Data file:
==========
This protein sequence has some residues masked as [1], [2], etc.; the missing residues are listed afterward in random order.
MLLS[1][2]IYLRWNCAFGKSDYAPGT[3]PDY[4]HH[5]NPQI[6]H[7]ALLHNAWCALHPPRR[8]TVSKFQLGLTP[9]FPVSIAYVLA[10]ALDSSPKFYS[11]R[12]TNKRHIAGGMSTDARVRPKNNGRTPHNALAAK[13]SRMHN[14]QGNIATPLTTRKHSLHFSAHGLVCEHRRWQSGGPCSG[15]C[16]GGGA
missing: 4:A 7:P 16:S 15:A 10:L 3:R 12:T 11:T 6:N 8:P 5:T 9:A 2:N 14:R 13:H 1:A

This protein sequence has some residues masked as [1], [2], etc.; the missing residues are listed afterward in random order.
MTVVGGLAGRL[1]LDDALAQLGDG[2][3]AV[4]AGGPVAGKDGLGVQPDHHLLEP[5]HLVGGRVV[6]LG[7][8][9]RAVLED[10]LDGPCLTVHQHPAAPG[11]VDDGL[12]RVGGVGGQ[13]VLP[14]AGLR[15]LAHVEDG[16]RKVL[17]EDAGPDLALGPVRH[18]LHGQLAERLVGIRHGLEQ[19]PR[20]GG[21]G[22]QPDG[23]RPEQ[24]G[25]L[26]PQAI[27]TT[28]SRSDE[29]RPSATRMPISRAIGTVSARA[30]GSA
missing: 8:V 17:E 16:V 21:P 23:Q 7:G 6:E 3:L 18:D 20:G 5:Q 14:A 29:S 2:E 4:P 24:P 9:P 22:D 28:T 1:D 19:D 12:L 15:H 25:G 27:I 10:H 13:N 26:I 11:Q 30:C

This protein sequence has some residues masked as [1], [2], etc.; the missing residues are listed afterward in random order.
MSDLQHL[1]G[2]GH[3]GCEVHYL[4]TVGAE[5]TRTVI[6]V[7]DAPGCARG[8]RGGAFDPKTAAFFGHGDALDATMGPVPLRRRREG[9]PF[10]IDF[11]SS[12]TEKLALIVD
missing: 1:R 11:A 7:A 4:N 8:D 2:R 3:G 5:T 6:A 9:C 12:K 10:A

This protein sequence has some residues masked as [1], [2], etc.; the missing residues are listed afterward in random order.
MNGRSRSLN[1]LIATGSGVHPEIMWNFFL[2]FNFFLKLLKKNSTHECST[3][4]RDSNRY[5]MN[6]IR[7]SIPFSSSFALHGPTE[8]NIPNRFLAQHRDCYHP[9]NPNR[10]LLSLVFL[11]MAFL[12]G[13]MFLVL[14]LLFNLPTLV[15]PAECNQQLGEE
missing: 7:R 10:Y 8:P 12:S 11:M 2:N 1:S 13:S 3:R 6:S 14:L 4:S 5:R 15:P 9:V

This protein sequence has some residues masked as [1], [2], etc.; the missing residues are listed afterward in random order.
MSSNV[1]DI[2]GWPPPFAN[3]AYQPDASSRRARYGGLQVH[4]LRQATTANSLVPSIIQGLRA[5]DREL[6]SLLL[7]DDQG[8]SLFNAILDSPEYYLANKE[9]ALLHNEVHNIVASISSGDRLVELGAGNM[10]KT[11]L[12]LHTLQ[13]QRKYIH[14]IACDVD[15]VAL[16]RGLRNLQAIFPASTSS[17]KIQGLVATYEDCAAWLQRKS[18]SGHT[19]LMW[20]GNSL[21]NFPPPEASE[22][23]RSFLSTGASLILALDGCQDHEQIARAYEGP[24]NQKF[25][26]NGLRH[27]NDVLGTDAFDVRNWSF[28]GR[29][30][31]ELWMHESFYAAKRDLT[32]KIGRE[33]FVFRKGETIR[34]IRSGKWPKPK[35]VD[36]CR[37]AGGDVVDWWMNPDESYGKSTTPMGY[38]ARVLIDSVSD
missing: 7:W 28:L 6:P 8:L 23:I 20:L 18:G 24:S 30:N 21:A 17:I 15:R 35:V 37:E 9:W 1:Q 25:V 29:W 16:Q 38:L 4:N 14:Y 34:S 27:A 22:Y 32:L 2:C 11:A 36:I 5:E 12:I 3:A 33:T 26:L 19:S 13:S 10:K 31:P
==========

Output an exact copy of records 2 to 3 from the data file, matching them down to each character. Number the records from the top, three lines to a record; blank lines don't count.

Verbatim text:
This protein sequence has some residues masked as [1], [2], etc.; the missing residues are listed afterward in random order.
MTVVGGLAGRL[1]LDDALAQLGDG[2][3]AV[4]AGGPVAGKDGLGVQPDHHLLEP[5]HLVGGRVV[6]LG[7][8][9]RAVLED[10]LDGPCLTVHQHPAAPG[11]VDDGL[12]RVGGVGGQ[13]VLP[14]AGLR[15]LAHVEDG[16]RKVL[17]EDAGPDLALGPVRH[18]LHGQLAERLVGIRHGLEQ[19]PR[20]GG[21]G[22]QPDG[23]RPEQ[24]G[25]L[26]PQAI[27]TT[28]SRSDE[29]RPSATRMPISRAIGTVSARA[30]GSA
missing: 8:V 17:E 16:V 21:P 23:Q 7:G 6:E 3:L 18:D 20:G 5:Q 14:A 29:S 2:E 4:P 24:P 9:P 22:D 28:T 1:D 19:D 12:L 15:H 25:G 27:I 10:H 13:N 26:I 11:Q 30:C

This protein sequence has some residues masked as [1], [2], etc.; the missing residues are listed afterward in random order.
MSDLQHL[1]G[2]GH[3]GCEVHYL[4]TVGAE[5]TRTVI[6]V[7]DAPGCARG[8]RGGAFDPKTAAFFGHGDALDATMGPVPLRRRREG[9]PF[10]IDF[11]SS[12]TEKLALIVD
missing: 1:R 11:A 7:A 4:N 8:D 2:R 3:G 5:T 6:A 9:C 12:K 10:A